The General (1927), 75 minutes, D: Buster Keaton, Clyde Bruckman
Not only is it considered Buster Keaton's greatest film, it is also widely recognized as one of the true masterpieces of American cinema. The visually-stunning silent film is undoubtedly one of the greatest comedies ever made, with non-stop physical comedy and sight gags, shot almost entirely aboard moving trains. Keaton created this great comedy out of an authentic episode of American history during the Civil War - a story about a famous locomotive, though in real-life the locomotive was stolen by the Confederates. The two things devoted Confederate engineer Johnny Gray (Buster Keaton) loves most in the world are his Southern belle sweetheart (Mack) and his beloved locomotive named The General. When Northern spies steal the latter (with his kidnapped, tied and gagged girlfriend on board) behind Southern lines (and taken North), the intrepid Confederate heroically risks his life. He masterfully hijacks another locomotive, pursues them, and single-handedly takes on the entire Union army in order to rescue both of his loves. Filmed against a backdrop of magnificently photographed Civil War battle scenes, it also contains one of the great chase sequences in movie history. The acrobatic stuntwork, Keaton's deadpan expressions, location photography and sight gags are remarkable.
The Jazz Singer (1927), 88 minutes, D: Alan Crosland
Legendary, milestone revolutionary film, known as the first sound motion picture - literally, the first feature film to utilize Synchronous Sound. In actuality, it was a part-talkie with only a few musical sequences and one ad-libbed, conversational sequence. With Al Jolson in his film debut. Precipitating a split with his orthodox cantor father (Warner Oland) and mother (Eugenie Besserer), young Jewish son Jakie Rabinowitz (Al Jolson) leaves his home, takes a new name - Jack Robin - and enters show business as a Broadway singer of popular/secular music. When his father falls ill on Yom Kippur, and the night of his Broadway opening, Jakie returns home and takes his dying father's place in the synagogue and performs the Kol Nidre. Contains the classic line: "You ain't heard nothin' yet!" Tunes include "My Mammy," "Dirty Hands, Dirty Face," "Toot, Toot, Tootsie Goodbye" and "Blue Skies."
The Kid Brother (1927), 82 minutes, D: J.A. Howe, Ted Wilde
Metropolis (1927, Germ.), 120 minutes, D: Fritz Lang, remade in 1984 with rock music and selective color tinting
A stylized, visually-compelling, melodramatic silent film set in the 21st century city of Metropolis - Lang's German Expressionistic masterpiece helped develop the science-fiction genre. The luxurious, futuristic city of skyscrapers and bridges is stratified and divided into an upper, elite, privileged class and a subterranean, nameless, oppressed, ant-like worker/slave class. Freder (Gustav Frohlich), the young son of a ruling, aristocratic capitalist Master Joh Fredersen (Alfred Abel), discovers the miserable life of the proletariat when he notices a beautiful young woman Maria (Brigitte Helm) with a group of worker children and pursues her into the squalid, labyrinthine underground slums. The wistful, Christ-like young woman urges her comrades to peacefully await their salvation. After discovering their meeting, Freder's father instructs mad scientist Rotwang (Rudolf Klein-Rogge) to create an evil robotic Maria look-alike that will manipulate the workers, preach rebellion, and cause their elimination. The false Maria goes beserk and incites the workers to revolt, causing a cataclysmic flood. Freder and the real rescued Maria lead the worker children out of danger, and Joh Fredersen is convinced to reconcile with the workers - Capital and Labor united in Love.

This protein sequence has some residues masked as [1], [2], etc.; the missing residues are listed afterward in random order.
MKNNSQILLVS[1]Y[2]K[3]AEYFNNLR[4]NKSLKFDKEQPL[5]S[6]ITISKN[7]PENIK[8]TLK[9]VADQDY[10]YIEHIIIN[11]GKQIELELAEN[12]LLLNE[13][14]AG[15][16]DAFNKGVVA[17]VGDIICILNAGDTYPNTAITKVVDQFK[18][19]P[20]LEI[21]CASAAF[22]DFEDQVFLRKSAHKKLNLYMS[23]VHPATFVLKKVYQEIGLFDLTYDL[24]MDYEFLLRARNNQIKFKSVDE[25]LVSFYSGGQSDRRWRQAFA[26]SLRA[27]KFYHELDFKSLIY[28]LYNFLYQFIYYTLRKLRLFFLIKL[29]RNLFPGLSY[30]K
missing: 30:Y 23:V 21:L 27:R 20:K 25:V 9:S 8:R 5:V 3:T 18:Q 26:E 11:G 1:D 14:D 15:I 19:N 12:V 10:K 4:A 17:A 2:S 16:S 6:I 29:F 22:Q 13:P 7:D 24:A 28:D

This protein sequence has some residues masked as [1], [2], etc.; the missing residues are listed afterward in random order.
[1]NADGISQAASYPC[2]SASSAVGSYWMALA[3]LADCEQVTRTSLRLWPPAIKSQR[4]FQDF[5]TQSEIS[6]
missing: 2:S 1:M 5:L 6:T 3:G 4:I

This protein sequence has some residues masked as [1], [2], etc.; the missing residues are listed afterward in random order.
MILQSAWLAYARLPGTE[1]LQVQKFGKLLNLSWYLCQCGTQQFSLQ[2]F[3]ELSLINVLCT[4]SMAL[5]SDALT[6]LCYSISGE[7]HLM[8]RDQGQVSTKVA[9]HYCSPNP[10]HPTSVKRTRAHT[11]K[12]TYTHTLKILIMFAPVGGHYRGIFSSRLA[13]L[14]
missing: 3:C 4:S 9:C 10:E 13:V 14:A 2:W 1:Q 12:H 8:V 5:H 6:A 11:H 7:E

Napoleon (1927, Fr.), 235-378 minutes, D: Abel Gance
This silent film masterpiece by the legendary French filmmaker was restored to this length, but was originally intended as a biopic in six parts (of about 90 minutes each) about the life of French military leader Napoleon (Albert Dieudonné). The film is most notable for its revolutionary visuals called "Polyvision" - multiple cameras recording the action that was projected panoramically onto three side-by-side screens. The triptych finale is rightfully a milestone in film history.
Sunrise (1927), 97-110 minutes, D: F.W. Murnau
Subtitled, "A Song of Two Humans." An artistic, poignant, brilliantly-filmed, expressionistic, landmark silent regarding a love triangle. A country village farmer (George O'Brien) falls for the allure of a sophisticated, vampish seductress/temptress (Margaret Livingston) from the City, tempted by her under the moonlight in a swamp. He devises a murderous plan to kill his pure, innocent wife (Janet Gaynor) - by drowning her during a trip to the City. At the moment of attempted murder in the rowboat, he realizes his love for his wife and can't complete the act. In the City (of the Jazz Age), the couple makes up and he wins her back - but on the way home, a storm looms up and takes her from him -a seemingly-just punishment from Fate itself.
The Unknown (1927), 65 minutes, D: Tod Browning
Wings (1927), 139 minutes, D: William Wellman
The first Oscar-winning film for Best Picture, and the only non-speaking film ever to win the Academy Award. One of the most exciting silent dramas, with spectacular action and aerial photography of the dogfight/combat flying sequences (including actual WWI wartime combat footage), some of which are color-tinted. The film is the story of two American pilots from the same hometown who enlist together in the Army Air Corps in World War I. They are sent to France to battle the Germans. They both compete for the love of small-town girl next door (Clara Bow). Includes a remarkable death scene of one of the two flyers.